the lifecycle of a journalist turned blogger"Journalist" might be a bit of a stretch in my case.
At the young age of 16, I took my first job as a weekends-and-evenings sports reporter at the local newspaper. By the time I finished high school, I had two years of experience in the newspaper biz.
Then came college, and later a return to my "beat," only for a different paper. (Please visit the Peak's site. Top story: Powell River is in the top 50 for Canada's most spirited hockey town!)
All tolled, let's call it four years as a notebook-and-camera-totin' reporter/photographer before I segued into advertising.
I tell you this only as a prelude to the two stories I'm about to point you to, to explain why they have some level of sentimental significance to me.
Two of our fellow bloggers have stricken some heavy blows against major newspapers in North America's epicentre of commerce, New York City.
In the first, let's call it the Warm Up: Sex Columnist, erotica author, editor and blogger Violet Blue (careful, NSFW) drags a New York Times journalist through his own muck, by publishing an email he sent to her that he marked "not for publication." She didn't agree with a piece he wrote about a blogger who was threatening violence against Boing Boing's Xeni Jardin. So she posted about it, and put his rebuttal online, including her critique of it. Ouch! Score one for the power of blogs, and I'll tell you why. You can sense from this cat's letter that he cares very much what Violet says about him, and fears her influence. Violet wins this one, in the name of defending her friend, and society's nonchalance toward violence against women.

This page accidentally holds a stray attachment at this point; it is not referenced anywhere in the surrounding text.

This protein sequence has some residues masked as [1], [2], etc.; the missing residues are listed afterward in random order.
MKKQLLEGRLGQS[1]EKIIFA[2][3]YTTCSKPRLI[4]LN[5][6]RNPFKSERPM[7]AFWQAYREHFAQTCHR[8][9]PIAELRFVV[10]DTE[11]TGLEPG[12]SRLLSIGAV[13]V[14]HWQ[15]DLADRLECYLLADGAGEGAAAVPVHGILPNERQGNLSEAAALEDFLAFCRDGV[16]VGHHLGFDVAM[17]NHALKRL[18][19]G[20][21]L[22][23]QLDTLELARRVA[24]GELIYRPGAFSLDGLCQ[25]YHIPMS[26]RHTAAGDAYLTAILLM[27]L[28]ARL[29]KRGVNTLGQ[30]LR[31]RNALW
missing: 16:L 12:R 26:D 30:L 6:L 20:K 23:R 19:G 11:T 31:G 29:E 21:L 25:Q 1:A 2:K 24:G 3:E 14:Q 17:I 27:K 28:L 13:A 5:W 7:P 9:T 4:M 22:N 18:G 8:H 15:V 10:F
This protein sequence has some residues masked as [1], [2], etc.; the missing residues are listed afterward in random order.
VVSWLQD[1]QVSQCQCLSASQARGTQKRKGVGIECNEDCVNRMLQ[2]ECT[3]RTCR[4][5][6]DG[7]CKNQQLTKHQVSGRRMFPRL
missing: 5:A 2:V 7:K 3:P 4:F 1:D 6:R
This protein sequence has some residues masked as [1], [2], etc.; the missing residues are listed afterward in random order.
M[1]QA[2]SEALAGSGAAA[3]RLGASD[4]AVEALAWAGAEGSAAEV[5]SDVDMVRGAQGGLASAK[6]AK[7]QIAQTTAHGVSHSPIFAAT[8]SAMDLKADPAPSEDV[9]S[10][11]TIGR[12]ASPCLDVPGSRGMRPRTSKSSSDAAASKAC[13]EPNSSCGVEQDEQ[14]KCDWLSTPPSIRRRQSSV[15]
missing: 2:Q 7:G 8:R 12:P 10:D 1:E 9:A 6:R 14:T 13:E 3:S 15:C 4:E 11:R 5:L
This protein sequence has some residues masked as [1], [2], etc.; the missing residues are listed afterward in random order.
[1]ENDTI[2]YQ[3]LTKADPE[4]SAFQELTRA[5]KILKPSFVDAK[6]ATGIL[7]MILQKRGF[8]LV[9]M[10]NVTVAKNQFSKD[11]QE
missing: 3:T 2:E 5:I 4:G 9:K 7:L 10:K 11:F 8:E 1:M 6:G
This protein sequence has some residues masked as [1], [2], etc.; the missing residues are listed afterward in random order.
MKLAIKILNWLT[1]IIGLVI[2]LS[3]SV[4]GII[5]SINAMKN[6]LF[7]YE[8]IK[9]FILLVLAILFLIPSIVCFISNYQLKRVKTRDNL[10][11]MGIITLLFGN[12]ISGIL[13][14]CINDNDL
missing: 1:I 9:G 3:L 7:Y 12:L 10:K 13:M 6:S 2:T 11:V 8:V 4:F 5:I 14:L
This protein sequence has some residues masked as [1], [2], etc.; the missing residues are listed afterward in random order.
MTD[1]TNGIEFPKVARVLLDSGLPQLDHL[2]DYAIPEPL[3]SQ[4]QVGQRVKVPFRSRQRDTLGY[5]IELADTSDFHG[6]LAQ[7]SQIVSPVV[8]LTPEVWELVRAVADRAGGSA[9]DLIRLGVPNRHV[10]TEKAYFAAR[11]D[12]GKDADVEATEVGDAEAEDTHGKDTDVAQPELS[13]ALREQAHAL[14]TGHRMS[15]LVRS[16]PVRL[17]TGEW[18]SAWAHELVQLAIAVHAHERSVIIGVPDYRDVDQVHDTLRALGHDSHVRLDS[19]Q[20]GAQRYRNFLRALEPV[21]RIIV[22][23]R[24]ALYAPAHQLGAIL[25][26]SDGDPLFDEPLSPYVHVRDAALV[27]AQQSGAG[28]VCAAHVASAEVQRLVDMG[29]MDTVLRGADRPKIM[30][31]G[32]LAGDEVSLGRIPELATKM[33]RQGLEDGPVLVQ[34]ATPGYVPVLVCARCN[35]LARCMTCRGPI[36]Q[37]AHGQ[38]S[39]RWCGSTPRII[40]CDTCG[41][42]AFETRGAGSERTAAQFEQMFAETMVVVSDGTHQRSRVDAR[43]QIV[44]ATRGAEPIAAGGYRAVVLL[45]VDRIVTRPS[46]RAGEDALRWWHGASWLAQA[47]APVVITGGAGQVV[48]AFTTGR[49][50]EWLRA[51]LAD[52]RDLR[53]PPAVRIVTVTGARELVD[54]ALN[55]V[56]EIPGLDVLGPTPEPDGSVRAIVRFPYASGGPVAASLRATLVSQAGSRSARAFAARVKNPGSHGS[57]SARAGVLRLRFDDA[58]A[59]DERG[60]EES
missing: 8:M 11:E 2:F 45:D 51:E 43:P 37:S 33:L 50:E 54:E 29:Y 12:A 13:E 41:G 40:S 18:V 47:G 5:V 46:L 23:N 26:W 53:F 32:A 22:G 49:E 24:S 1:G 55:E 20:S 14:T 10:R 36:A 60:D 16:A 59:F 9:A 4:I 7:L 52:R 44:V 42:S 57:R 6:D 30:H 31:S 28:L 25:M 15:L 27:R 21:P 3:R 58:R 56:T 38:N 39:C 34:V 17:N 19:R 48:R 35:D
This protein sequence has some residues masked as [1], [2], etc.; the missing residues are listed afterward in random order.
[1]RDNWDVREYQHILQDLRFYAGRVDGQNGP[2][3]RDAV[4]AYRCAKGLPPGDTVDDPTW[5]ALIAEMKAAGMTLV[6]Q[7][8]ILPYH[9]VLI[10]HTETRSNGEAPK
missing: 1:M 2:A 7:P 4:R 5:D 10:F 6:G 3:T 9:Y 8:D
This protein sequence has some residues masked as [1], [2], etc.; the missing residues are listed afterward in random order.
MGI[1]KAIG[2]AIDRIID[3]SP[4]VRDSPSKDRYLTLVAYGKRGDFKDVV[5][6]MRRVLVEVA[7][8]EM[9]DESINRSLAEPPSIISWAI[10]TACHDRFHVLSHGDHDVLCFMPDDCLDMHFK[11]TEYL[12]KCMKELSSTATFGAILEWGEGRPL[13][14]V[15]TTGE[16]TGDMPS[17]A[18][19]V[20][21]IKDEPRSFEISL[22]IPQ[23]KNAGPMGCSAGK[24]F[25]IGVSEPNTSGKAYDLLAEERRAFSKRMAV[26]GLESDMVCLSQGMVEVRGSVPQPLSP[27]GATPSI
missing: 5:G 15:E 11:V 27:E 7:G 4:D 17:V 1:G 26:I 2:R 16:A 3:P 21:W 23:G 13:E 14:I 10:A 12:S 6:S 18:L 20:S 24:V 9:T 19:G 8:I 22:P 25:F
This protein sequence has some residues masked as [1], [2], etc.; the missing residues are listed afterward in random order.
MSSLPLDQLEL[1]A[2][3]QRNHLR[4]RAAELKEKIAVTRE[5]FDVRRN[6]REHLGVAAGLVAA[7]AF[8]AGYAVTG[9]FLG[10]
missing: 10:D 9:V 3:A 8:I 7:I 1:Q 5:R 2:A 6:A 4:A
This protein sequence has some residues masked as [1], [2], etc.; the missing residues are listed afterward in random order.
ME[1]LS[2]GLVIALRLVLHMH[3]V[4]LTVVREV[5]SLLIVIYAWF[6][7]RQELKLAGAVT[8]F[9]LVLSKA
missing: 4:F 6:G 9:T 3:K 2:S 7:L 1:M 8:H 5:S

Ding ding! In round two: Jeff Jarvis (a crowned king of influential bloggers after his lash-outs against Dell) has published a link to a story about a gossip columnist involved in a payola scandal, and later goes on to elude to the death of the power of journalism. Push aside the notion that celebrity publicists have the power that Mr. Jarvis gives them credit for. It's the audience that matters, and now we have to the tools to fight back when we see something we don't agree with.
Does this mean that newspapers are a dying breed? Yes. And no. Their days are numbered, sure. But people still want their news, and some of them definitely prefer to see it in print. People from places like the "Big Apple" and places like Powell River still want their newspaper, same as always.
That's not likely to change for a good long time. So that's where ad dollars still go; plain and simple.
Update:: Jarvis has more on the subject today, including a link to a NYT story about the behind-the-scenes trading of the valuable commodity known as gossip.